Money and youth schemes Kanu crafted to keep power
What you need to know:
- Kenya’s return to competitive politics in 1991 presented challenges to the ruling party, Kanu, and President Moi.
- The party was threatened by the opposition, which included Ford Kenya, Ford Asili, and the Democratic Party.
- Some of the politicians were members of the Youth for Kanu ’92 (YK’92) lobby group.
- On November 12, 1992, the Daily Nation unearthed how NSSF had purchased two properties at Sh1.2 billion from Sololo Outlets, a company associated with Jirongo.
Kenya’s return to competitive politics in 1991 presented challenges to the ruling party, Kanu, and President Moi.
The scheme the party came up with to battle the opposition plunged the country into economic doldrums.
The repeal of Section 2A of the Constitution led to the December 1992 General Election, in which for the first time in many years, Kanu’s monopoly on power was challenged.
The party was threatened by the opposition, which included Ford Kenya, Ford Asili, and the Democratic Party.
In the end, Moi managed to hang on to the presidency in the face of fierce competition, but at a great cost to the economy.
According to Joel Barkan in his 1993 paper, Kenya: Lessons from a Flawed Election, Kanu devised multiple strategies to win the election. One was to print money to buy voters.
Businessman Kamlesh Pattni donated over Sh11.2 billion through his company, Goldenberg International.
The other source of funding was the National Social Security Fund (NSSF).
The NSSF would use money invested by workers to buy properties at inflated prices, especially those previously owned by politicians.
Some of the politicians were members of the Youth for Kanu ’92 (YK’92) lobby group.
Among the YK’92 members were chairman Cyrus Jirongo, then 31, and William Ruto, the current deputy president.
On November 12, 1992, the Daily Nation unearthed how NSSF had purchased two properties at Sh1.2 billion from Sololo Outlets, a company associated with Jirongo.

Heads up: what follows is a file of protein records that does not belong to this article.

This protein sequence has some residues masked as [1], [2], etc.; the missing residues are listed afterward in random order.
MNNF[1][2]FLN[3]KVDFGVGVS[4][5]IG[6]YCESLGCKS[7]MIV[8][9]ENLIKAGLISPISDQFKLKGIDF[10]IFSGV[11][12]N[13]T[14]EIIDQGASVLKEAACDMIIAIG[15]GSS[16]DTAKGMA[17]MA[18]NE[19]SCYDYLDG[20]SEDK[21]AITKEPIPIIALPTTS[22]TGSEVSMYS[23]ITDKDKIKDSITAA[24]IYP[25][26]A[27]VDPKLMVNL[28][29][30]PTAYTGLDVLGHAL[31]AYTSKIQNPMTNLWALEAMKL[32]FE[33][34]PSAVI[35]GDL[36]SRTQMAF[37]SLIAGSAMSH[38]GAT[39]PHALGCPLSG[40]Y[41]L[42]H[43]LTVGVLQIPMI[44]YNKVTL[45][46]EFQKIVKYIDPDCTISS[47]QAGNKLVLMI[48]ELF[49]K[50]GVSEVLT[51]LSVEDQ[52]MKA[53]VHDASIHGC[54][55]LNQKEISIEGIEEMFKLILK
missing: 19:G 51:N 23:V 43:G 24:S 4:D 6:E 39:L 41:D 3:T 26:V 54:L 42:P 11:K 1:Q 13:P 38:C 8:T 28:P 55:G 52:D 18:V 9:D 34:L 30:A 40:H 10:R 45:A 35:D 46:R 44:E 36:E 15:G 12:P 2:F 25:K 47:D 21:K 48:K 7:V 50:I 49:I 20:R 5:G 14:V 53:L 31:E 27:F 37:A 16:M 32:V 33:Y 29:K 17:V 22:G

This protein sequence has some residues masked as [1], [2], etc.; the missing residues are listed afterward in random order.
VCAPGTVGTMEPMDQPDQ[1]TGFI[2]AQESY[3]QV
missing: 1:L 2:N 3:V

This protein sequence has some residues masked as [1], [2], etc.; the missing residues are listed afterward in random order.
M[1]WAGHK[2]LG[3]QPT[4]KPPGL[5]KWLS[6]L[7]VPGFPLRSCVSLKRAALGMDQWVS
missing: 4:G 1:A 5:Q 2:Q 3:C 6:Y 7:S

The estimated value of the properties at the time was Sh66 million. The remaining Sh1.13 billion went to Kanu’s campaign kitty.
According to Charles Hornsby and David Throup in their 1998 book, Multi-Party Politics in Kenya, Jirongo was to use the money to develop the South B housing project, under which Sololo Outlets was constructing some 500 housing units.
NSSF paid Sololo Outlets Sh 2.5 billion through Post Bank Credit, but ended up paying Sh900 million only. The bank gave the remaining Sh 1.6 billion to Kanu.
The opposition reasoned that since the price of the NSSF’s new building kept rising, from the initial Sh468 million to over Sh3 billion as the construction dragged, the money was being used to fund the Kanu campaign.
The money would move from NSSF to the contractors of the building, Mugoya Construction, a company associated with Moi.
Hornsby and Throup argue that between January and November 1992, Kanu and President Moi spent over Sh73.5 trillion, directly and through proxies such as YK’92 and other youth groups.
According to Prof Peter Kagwanja in his 2005 paper, Power to Uhuru, YK’92 carried out their purpose by heckling and intimidating the opposition during political gatherings and vote buying.
Group employed Kalenjin warriors
For instance, they warned the opposition against campaigning in the rural areas of Kenya or “Kanu zones”.
To reinforce this policy, the group employed Kalenjin warriors. The warriors attacked the Luhya, Luo, and Kikuyu people in the Rift Valley.
The YK’92 had the backing of the provincial administration and police, which they used to campaign in opposition strongholds.
Opposition leaders such as Mwai Kibaki of DP, Jaramogi Oginga of FORD-Kenya, and Kenneth Matiba of FORD-Asili tried to fight back, but they could not match the resources deployed by YK’92.
The state broadcaster, KBC, was used to air the “benefits” of Moi’s presidency. YK’92 disbursed funds to youths and women.
The opposition was at a disadvantage because it did not have the resources to counter such a show, neither could it hold rallies in so-called Kanu zones.
As elections neared, YK’92 also became a channel for distributing the newly printed Sh500 note, which became informally known as “Jirongo”.
However, according to Charles Hornsby in his 2013 book, Kenya: A History Since Independence, YK’92 had campaign groups in most districts and more than 30 smaller organisations established to campaign for Kanu, with the promise of sharing the country’s wealth if they could effectively counter the opposition.
The organisations included Operation Moi Wins (OMW), Operation Toroitich 2000, National Organisations of Kanu Youth, Women in Action, Luo Elders for Kanu, and Intellectual Task-Force for the Re-election of Moi.
The chairman of OMW was Evans Ondieki.
The purpose of OMW was to stem the collapse of support for Kanu and Moi’s re-election in the Luo community and in Eastern Province.
According to Hornsby and Throup, OMW was not short of cash, just like YK’92.
These youth wings were widely credited with Kanu’s success in the December 29, 1992 election.
President Moi won with 36 per cent of the national vote against his three rivals: Kibaki, Odinga, and Matiba.